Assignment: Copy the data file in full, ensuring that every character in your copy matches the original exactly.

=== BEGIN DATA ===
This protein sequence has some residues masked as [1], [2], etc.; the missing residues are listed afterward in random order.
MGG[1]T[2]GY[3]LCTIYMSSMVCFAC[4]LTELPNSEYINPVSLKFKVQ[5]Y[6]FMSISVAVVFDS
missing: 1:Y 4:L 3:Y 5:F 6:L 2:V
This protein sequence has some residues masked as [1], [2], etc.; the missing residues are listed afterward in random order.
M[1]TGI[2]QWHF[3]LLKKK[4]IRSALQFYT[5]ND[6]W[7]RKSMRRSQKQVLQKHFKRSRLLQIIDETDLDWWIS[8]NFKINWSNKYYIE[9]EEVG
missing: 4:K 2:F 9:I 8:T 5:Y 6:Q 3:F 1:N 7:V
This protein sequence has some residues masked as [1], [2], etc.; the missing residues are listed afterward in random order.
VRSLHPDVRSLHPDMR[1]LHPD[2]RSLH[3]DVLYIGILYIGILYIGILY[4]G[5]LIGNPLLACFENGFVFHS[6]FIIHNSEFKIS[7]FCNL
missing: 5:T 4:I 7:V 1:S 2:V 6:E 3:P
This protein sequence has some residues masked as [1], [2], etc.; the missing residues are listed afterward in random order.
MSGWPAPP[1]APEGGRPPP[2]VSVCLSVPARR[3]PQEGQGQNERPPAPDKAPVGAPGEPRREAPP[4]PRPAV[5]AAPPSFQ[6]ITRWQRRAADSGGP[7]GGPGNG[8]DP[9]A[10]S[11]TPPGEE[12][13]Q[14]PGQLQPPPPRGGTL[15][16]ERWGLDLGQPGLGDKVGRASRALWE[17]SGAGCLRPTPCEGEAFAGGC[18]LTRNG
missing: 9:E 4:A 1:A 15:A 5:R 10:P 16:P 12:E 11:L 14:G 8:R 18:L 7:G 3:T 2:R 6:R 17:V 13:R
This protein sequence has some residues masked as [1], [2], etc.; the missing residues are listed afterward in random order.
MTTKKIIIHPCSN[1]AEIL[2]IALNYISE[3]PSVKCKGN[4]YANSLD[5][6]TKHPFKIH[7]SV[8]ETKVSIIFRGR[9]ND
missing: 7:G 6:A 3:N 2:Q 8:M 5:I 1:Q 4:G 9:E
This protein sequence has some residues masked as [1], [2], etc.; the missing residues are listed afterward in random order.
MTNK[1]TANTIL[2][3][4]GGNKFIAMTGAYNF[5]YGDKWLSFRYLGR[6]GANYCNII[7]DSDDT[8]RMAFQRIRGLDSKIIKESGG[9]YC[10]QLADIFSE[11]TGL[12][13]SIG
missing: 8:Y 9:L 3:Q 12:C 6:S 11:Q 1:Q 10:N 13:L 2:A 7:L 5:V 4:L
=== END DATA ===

This protein sequence has some residues masked as [1], [2], etc.; the missing residues are listed afterward in random order.
MGG[1]T[2]GY[3]LCTIYMSSMVCFAC[4]LTELPNSEYINPVSLKFKVQ[5]Y[6]FMSISVAVVFDS
missing: 1:Y 4:L 3:Y 5:F 6:L 2:V
This protein sequence has some residues masked as [1], [2], etc.; the missing residues are listed afterward in random order.
M[1]TGI[2]QWHF[3]LLKKK[4]IRSALQFYT[5]ND[6]W[7]RKSMRRSQKQVLQKHFKRSRLLQIIDETDLDWWIS[8]NFKINWSNKYYIE[9]EEVG
missing: 4:K 2:F 9:I 8:T 5:Y 6:Q 3:F 1:N 7:V
This protein sequence has some residues masked as [1], [2], etc.; the missing residues are listed afterward in random order.
VRSLHPDVRSLHPDMR[1]LHPD[2]RSLH[3]DVLYIGILYIGILYIGILY[4]G[5]LIGNPLLACFENGFVFHS[6]FIIHNSEFKIS[7]FCNL
missing: 5:T 4:I 7:V 1:S 2:V 6:E 3:P
This protein sequence has some residues masked as [1], [2], etc.; the missing residues are listed afterward in random order.
MSGWPAPP[1]APEGGRPPP[2]VSVCLSVPARR[3]PQEGQGQNERPPAPDKAPVGAPGEPRREAPP[4]PRPAV[5]AAPPSFQ[6]ITRWQRRAADSGGP[7]GGPGNG[8]DP[9]A[10]S[11]TPPGEE[12][13]Q[14]PGQLQPPPPRGGTL[15][16]ERWGLDLGQPGLGDKVGRASRALWE[17]SGAGCLRPTPCEGEAFAGGC[18]LTRNG
missing: 9:E 4:A 1:A 15:A 5:R 10:P 16:P 12:E 11:L 14:G 8:R 18:L 7:G 3:T 2:R 6:R 17:V 13:R
This protein sequence has some residues masked as [1], [2], etc.; the missing residues are listed afterward in random order.
MTTKKIIIHPCSN[1]AEIL[2]IALNYISE[3]PSVKCKGN[4]YANSLD[5][6]TKHPFKIH[7]SV[8]ETKVSIIFRGR[9]ND
missing: 7:G 6:A 3:N 2:Q 8:M 5:I 1:Q 4:G 9:E
This protein sequence has some residues masked as [1], [2], etc.; the missing residues are listed afterward in random order.
MTNK[1]TANTIL[2][3][4]GGNKFIAMTGAYNF[5]YGDKWLSFRYLGR[6]GANYCNII[7]DSDDT[8]RMAFQRIRGLDSKIIKESGG[9]YC[10]QLADIFSE[11]TGL[12][13]SIG
missing: 8:Y 9:L 3:Q 12:C 6:S 11:Q 1:Q 10:N 13:L 2:A 7:L 5:V 4:L